One reason the object-oriented programming community embraced patterns so emphatically is because patterns describe relationships. The base element of object-oriented programming is a class. However, a single class is not very meaningful apart from its relationship to other classes that make up the solution. Each pattern typically describes a cluster of classes, highlighting the relationships and interactions between them. Thus, patterns turn the sea of classes into a much more manageable collection of patterns.
Now that the number of available patterns easily exceeds the number of classes in an average application, you may suddenly find yourself in a sea of patterns. How can you make sense out of all these patterns? Again, the relationships between items appear to be the key. It is easy to see that some patterns are closely related to other patterns. For example, some patterns are refinements of others. Three-Tiered Distribution is a specific application of the concept of Tiered Distribution. Observer is frequently used to implement a part of the Model-View-Controller pattern. Page Controller describes the controller portion of Model-View-Controller in more detail. Implementing Page Controller in ASP.NET is an implementation of the Page Controller pattern using Microsoft ASP.NET.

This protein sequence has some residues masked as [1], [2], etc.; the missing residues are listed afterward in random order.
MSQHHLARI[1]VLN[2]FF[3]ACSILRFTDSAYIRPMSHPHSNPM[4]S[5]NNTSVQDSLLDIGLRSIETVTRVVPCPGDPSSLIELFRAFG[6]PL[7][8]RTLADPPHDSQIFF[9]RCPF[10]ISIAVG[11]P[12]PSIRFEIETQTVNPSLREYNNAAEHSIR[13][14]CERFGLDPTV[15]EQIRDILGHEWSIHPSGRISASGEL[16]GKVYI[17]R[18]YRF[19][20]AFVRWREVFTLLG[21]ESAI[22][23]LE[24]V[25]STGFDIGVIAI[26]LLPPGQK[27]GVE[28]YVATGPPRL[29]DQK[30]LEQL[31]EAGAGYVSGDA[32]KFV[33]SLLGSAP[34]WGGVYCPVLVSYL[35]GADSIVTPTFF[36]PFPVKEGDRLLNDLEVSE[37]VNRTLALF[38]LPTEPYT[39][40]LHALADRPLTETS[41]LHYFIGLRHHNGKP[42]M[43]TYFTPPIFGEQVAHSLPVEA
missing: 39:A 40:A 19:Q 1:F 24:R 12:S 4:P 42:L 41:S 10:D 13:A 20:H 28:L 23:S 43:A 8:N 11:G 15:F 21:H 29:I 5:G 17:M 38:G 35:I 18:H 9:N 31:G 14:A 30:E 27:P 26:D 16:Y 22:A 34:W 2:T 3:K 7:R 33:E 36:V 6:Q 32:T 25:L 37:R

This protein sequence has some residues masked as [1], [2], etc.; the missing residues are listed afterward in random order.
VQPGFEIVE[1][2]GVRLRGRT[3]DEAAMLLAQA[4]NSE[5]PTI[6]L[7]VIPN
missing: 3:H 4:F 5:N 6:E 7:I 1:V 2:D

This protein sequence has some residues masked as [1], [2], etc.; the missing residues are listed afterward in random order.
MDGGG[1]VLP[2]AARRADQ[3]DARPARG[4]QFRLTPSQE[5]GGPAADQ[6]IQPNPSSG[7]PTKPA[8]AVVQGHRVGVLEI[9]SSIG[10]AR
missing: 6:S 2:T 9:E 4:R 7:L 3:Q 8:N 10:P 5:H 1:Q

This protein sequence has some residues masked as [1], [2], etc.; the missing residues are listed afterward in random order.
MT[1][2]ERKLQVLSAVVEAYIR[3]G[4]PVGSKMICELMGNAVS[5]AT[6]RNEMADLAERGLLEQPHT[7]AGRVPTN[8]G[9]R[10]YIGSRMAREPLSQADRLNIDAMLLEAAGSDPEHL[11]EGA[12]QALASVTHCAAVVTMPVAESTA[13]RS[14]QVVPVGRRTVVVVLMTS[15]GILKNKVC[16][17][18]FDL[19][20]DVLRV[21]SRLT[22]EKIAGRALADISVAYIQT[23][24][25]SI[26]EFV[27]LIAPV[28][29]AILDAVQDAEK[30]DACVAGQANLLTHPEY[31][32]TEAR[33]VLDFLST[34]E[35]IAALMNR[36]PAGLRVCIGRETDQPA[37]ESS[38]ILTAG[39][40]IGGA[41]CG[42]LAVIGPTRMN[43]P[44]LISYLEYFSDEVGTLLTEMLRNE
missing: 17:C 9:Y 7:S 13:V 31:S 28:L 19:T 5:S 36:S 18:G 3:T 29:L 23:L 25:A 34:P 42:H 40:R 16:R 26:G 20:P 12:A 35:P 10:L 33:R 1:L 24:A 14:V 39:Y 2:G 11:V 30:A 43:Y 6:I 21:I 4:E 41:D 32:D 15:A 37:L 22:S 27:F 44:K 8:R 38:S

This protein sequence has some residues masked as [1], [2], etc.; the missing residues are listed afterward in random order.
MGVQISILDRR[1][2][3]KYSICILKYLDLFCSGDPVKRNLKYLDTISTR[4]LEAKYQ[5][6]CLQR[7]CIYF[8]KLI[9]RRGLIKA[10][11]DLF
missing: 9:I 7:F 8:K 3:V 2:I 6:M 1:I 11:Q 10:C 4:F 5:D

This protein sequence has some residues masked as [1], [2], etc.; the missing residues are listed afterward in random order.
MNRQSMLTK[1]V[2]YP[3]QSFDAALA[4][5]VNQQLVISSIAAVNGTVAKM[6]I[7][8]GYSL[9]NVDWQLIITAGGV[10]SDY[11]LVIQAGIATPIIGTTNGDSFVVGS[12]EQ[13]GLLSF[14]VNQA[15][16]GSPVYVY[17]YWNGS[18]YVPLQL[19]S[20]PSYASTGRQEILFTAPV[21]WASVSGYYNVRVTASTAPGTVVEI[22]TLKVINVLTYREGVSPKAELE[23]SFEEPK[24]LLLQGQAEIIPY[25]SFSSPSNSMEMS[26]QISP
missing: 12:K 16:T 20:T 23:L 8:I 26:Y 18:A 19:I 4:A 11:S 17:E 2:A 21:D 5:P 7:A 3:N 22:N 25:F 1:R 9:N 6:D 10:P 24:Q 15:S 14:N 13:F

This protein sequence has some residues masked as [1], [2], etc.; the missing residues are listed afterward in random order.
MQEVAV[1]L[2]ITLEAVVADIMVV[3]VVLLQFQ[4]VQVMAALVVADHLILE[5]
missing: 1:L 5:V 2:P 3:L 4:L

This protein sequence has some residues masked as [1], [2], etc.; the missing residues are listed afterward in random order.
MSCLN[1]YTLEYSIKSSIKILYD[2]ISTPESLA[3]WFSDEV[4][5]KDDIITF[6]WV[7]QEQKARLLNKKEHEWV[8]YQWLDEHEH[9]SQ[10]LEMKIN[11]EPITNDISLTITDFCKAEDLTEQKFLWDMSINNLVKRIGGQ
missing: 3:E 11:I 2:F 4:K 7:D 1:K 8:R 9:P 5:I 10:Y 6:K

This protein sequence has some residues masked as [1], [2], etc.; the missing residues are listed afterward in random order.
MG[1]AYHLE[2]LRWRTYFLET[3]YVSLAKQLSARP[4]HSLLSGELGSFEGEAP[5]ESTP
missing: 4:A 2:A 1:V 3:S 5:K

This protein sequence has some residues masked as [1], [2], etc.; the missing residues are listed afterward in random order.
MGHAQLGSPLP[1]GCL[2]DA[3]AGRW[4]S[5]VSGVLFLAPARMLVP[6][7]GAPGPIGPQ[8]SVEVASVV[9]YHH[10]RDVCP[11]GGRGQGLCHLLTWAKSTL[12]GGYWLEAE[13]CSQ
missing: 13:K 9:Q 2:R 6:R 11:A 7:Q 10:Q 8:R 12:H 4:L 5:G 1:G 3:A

To begin organizing patterns according to relationship, visualize a set of patterns as small circles (see Figure 2.1):
Figure 2.1: A set of patterns
If you draw a line between each pair of patterns that share some relationship, you get a picture like this:
Figure 2.2: Pattern relationships represented as lines
The somewhat random collection of circles becomes a connected web of patterns. When you look at a pattern, you can now identify closely related patterns and review those as well. You can also identify “neighborhoods” of closely related patterns and see how they are related to other, more remote patterns.